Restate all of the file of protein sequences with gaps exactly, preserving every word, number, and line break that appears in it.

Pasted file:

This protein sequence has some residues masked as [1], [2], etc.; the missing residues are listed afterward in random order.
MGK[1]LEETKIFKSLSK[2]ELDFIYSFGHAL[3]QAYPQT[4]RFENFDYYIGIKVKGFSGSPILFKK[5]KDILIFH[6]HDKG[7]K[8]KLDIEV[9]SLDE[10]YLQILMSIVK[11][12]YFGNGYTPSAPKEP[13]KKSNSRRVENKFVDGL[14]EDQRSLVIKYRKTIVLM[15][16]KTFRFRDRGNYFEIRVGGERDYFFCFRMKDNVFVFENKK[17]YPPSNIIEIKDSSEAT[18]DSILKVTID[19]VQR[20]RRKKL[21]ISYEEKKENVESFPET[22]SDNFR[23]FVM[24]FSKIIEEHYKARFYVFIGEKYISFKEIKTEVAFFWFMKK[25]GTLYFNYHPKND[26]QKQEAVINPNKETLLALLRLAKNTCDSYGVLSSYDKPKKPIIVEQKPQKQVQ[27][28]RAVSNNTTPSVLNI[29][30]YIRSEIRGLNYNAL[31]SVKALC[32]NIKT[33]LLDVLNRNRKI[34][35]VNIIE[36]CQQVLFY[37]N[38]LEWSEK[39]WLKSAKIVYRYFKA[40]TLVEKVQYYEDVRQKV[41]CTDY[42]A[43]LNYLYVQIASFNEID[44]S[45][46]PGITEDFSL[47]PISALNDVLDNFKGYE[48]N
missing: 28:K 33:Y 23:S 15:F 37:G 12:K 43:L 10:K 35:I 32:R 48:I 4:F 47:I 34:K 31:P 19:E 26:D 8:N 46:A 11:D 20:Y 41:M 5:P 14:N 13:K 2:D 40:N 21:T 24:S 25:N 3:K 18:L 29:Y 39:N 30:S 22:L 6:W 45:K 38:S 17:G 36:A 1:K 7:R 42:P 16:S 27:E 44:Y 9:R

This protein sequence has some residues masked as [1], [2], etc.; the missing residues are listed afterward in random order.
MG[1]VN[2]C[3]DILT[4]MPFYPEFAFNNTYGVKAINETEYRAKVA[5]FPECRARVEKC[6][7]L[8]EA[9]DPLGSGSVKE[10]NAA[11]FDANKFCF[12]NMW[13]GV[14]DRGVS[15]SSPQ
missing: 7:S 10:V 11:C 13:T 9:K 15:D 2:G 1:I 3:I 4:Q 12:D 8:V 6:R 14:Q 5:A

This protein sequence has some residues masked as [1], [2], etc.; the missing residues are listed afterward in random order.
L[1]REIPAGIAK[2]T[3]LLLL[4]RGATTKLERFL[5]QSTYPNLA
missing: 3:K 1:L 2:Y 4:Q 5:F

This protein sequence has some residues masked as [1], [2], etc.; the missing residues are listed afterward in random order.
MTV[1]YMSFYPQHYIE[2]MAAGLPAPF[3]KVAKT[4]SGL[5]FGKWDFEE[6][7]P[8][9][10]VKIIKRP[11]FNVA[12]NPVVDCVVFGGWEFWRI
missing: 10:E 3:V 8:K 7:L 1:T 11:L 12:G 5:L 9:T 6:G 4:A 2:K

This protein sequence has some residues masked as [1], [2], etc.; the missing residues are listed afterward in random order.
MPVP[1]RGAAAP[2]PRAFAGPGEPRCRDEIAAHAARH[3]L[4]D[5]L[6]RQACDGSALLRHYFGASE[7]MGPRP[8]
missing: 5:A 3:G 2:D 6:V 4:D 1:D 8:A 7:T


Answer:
This protein sequence has some residues masked as [1], [2], etc.; the missing residues are listed afterward in random order.
MGK[1]LEETKIFKSLSK[2]ELDFIYSFGHAL[3]QAYPQT[4]RFENFDYYIGIKVKGFSGSPILFKK[5]KDILIFH[6]HDKG[7]K[8]KLDIEV[9]SLDE[10]YLQILMSIVK[11][12]YFGNGYTPSAPKEP[13]KKSNSRRVENKFVDGL[14]EDQRSLVIKYRKTIVLM[15][16]KTFRFRDRGNYFEIRVGGERDYFFCFRMKDNVFVFENKK[17]YPPSNIIEIKDSSEAT[18]DSILKVTID[19]VQR[20]RRKKL[21]ISYEEKKENVESFPET[22]SDNFR[23]FVM[24]FSKIIEEHYKARFYVFIGEKYISFKEIKTEVAFFWFMKK[25]GTLYFNYHPKND[26]QKQEAVINPNKETLLALLRLAKNTCDSYGVLSSYDKPKKPIIVEQKPQKQVQ[27][28]RAVSNNTTPSVLNI[29][30]YIRSEIRGLNYNAL[31]SVKALC[32]NIKT[33]LLDVLNRNRKI[34][35]VNIIE[36]CQQVLFY[37]N[38]LEWSEK[39]WLKSAKIVYRYFKA[40]TLVEKVQYYEDVRQKV[41]CTDY[42]A[43]LNYLYVQIASFNEID[44]S[45][46]PGITEDFSL[47]PISALNDVLDNFKGYE[48]N
missing: 28:K 33:Y 23:S 15:F 37:G 12:K 43:L 10:K 35:I 32:R 48:I 4:F 47:I 34:K 31:P 19:E 26:D 8:N 46:A 11:D 20:Y 41:M 5:P 14:N 13:K 2:D 40:N 21:T 24:S 25:N 3:K 18:L 29:Y 39:N 30:S 22:L 6:W 45:K 38:S 17:G 36:A 1:K 7:R 42:P 16:S 27:E 44:Y 9:R

This protein sequence has some residues masked as [1], [2], etc.; the missing residues are listed afterward in random order.
MG[1]VN[2]C[3]DILT[4]MPFYPEFAFNNTYGVKAINETEYRAKVA[5]FPECRARVEKC[6][7]L[8]EA[9]DPLGSGSVKE[10]NAA[11]FDANKFCF[12]NMW[13]GV[14]DRGVS[15]SSPQ
missing: 7:S 10:V 11:C 13:T 9:K 15:D 2:G 1:I 3:I 4:Q 12:D 8:V 6:R 14:Q 5:A

This protein sequence has some residues masked as [1], [2], etc.; the missing residues are listed afterward in random order.
L[1]REIPAGIAK[2]T[3]LLLL[4]RGATTKLERFL[5]QSTYPNLA
missing: 3:K 1:L 2:Y 4:Q 5:F

This protein sequence has some residues masked as [1], [2], etc.; the missing residues are listed afterward in random order.
MTV[1]YMSFYPQHYIE[2]MAAGLPAPF[3]KVAKT[4]SGL[5]FGKWDFEE[6][7]P[8][9][10]VKIIKRP[11]FNVA[12]NPVVDCVVFGGWEFWRI
missing: 10:E 3:V 8:K 7:L 1:T 11:L 12:G 5:L 9:T 6:G 4:A 2:K

This protein sequence has some residues masked as [1], [2], etc.; the missing residues are listed afterward in random order.
MPVP[1]RGAAAP[2]PRAFAGPGEPRCRDEIAAHAARH[3]L[4]D[5]L[6]RQACDGSALLRHYFGASE[7]MGPRP[8]
missing: 5:A 3:G 2:D 6:V 4:D 1:D 8:A 7:T